for international accountability," he said. Then he said  he
     wouldn't submit the treaty for Senate ratification and would
     recommend that Bush not do so either.

           Clinton  was committed to the ABM Treaty with  Russia,
     the primary purpose of which was to outlaw national  missile
     defense.  But Clinton also spent much of the last two  years
     of  his  presidency unsuccessfully trying  to  persuade  the
     Russians to redefine the treaty precisely to permit national
     missile  defense. "One way or another,"  Clinton's  national
     security  adviser, Sandy Berger, told his  Russian  counter-
     part, according to Deputy Secretary of State Strobe Talbott,
     "NMD was almost certain to proceed."

           The  Bush  people  entered office  full  of  righteous
     indignation  at  these  hedges. Signing  treaties  that  you
     didn't  believe in, salvaging treaties that you intended  to
     undermine -- these struck the Republicans as classic Clinto-
     nian  attempts to keep everyone happy, to offend no one,  to
     kick problems into the future for someone else to deal with.
     They  vowed  to bring straight talk to foreign  policy,  and
     they  did.  Bush not only disavowed the  ICC,  he  pressured
     other  countries  to follow suit. He  junked  Kyoto  without
     bothering  to  offer anything in its place. He  walked  away
     from the ABM Treaty. And he made a lot of people angry.

           One conclusion is that straight talk isn't always  the
     wisest course in diplomacy. There may be times when  fudging
     to  avoid  conflict and working toward consensus  is  better
     than  forcing confrontation. Bush seemed at times to  offend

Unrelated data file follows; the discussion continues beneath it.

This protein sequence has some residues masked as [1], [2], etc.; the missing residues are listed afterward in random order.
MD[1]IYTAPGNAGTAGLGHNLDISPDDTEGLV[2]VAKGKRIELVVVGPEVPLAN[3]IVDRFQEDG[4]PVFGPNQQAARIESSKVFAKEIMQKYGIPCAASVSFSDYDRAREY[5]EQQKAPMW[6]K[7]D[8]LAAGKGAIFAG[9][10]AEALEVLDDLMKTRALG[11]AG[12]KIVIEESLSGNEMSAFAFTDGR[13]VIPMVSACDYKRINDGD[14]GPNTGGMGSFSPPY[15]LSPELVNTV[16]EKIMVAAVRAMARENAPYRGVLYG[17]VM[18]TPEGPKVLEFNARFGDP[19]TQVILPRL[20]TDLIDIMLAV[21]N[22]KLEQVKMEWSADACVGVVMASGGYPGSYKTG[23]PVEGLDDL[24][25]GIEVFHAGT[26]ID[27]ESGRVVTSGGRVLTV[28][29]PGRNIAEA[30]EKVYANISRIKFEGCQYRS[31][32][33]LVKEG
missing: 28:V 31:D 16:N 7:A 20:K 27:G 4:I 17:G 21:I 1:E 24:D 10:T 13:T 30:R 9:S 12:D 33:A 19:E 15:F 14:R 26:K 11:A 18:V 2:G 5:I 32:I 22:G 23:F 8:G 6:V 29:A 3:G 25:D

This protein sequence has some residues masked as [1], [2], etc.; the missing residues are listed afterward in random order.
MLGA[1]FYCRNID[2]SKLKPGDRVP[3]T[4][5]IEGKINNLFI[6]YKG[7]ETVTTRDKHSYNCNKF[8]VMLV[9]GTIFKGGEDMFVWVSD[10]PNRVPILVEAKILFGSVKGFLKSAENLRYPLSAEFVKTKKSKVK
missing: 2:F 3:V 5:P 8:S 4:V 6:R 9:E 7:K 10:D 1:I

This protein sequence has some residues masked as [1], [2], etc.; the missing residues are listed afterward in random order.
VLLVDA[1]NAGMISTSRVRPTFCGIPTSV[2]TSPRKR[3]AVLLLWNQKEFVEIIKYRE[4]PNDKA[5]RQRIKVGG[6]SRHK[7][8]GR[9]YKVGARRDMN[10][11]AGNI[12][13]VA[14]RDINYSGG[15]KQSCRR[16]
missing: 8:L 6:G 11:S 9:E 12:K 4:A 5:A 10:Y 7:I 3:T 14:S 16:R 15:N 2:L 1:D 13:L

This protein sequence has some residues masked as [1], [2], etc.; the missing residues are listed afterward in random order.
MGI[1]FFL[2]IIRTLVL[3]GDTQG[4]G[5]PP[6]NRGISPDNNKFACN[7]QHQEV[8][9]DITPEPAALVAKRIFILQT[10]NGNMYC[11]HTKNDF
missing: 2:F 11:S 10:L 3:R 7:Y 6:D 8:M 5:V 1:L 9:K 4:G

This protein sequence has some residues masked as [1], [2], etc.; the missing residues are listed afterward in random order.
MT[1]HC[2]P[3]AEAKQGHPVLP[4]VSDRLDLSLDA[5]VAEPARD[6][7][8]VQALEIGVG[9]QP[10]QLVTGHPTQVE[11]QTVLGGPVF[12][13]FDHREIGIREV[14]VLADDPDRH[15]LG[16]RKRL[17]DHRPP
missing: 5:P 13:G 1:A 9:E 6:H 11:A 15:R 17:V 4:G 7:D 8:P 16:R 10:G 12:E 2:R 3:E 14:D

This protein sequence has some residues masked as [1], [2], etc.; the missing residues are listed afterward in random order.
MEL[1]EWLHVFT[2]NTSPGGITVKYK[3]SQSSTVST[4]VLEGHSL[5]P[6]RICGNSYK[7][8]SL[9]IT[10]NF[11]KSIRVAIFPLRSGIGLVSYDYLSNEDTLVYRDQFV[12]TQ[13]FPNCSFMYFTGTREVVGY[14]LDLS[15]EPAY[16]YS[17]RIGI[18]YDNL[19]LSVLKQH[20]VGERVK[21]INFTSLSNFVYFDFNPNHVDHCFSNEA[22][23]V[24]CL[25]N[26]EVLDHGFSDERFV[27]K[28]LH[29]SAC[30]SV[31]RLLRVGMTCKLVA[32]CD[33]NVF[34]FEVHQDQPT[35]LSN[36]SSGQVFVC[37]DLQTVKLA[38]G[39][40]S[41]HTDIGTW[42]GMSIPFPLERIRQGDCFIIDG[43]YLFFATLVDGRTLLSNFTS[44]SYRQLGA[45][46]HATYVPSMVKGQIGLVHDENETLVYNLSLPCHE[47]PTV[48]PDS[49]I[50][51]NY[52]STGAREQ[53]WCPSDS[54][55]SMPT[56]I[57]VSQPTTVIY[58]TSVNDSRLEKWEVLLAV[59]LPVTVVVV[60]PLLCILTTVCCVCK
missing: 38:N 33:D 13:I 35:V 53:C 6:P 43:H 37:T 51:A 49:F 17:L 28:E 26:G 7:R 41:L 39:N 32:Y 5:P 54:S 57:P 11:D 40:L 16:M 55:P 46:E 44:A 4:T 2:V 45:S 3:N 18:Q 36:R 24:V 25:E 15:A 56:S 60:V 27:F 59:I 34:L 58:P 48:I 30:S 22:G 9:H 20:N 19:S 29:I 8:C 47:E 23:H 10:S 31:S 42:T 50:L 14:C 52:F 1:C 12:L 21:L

gratuitously,  beyond what honesty demanded. He  could,  for
     example,  have said that while he agreed with Clinton  about
     the  impracticality  of the Kyoto Protocol, he  also  agreed
     that global warming was a concern. He hardly bothered.

           But  it's  also fair to ask whether  Clinton's  fudges
     would  not sooner or later have proved untenable. It  wasn't
     for  lack of sincere diplomacy that Clinton failed  to  per-
     suade  Russia  to bless U.S. national  missile  defense,  or
     Europe to modify Kyoto or the ICC. Nor did he manage to  win
     U.N.  approval  for  U.S. military operations  in  Iraq  and

           In  each  case, the refusals had to  do  with  foreign
     fears  of America's unique place in the world, with  resent-
     ment of its status as lone superpower, unrivaled in military
     and  economic  might. Clinton was more eager  than  Bush  to
     assuage  that resentment, but he was hardly more willing  to
     shackle America's economy or cede judicial control over  its
     troops  abroad  to  do so. To misremember  the  history  now
     understates the challenge America faces in the world,  espe-
     cially after Iraq, no matter who is president.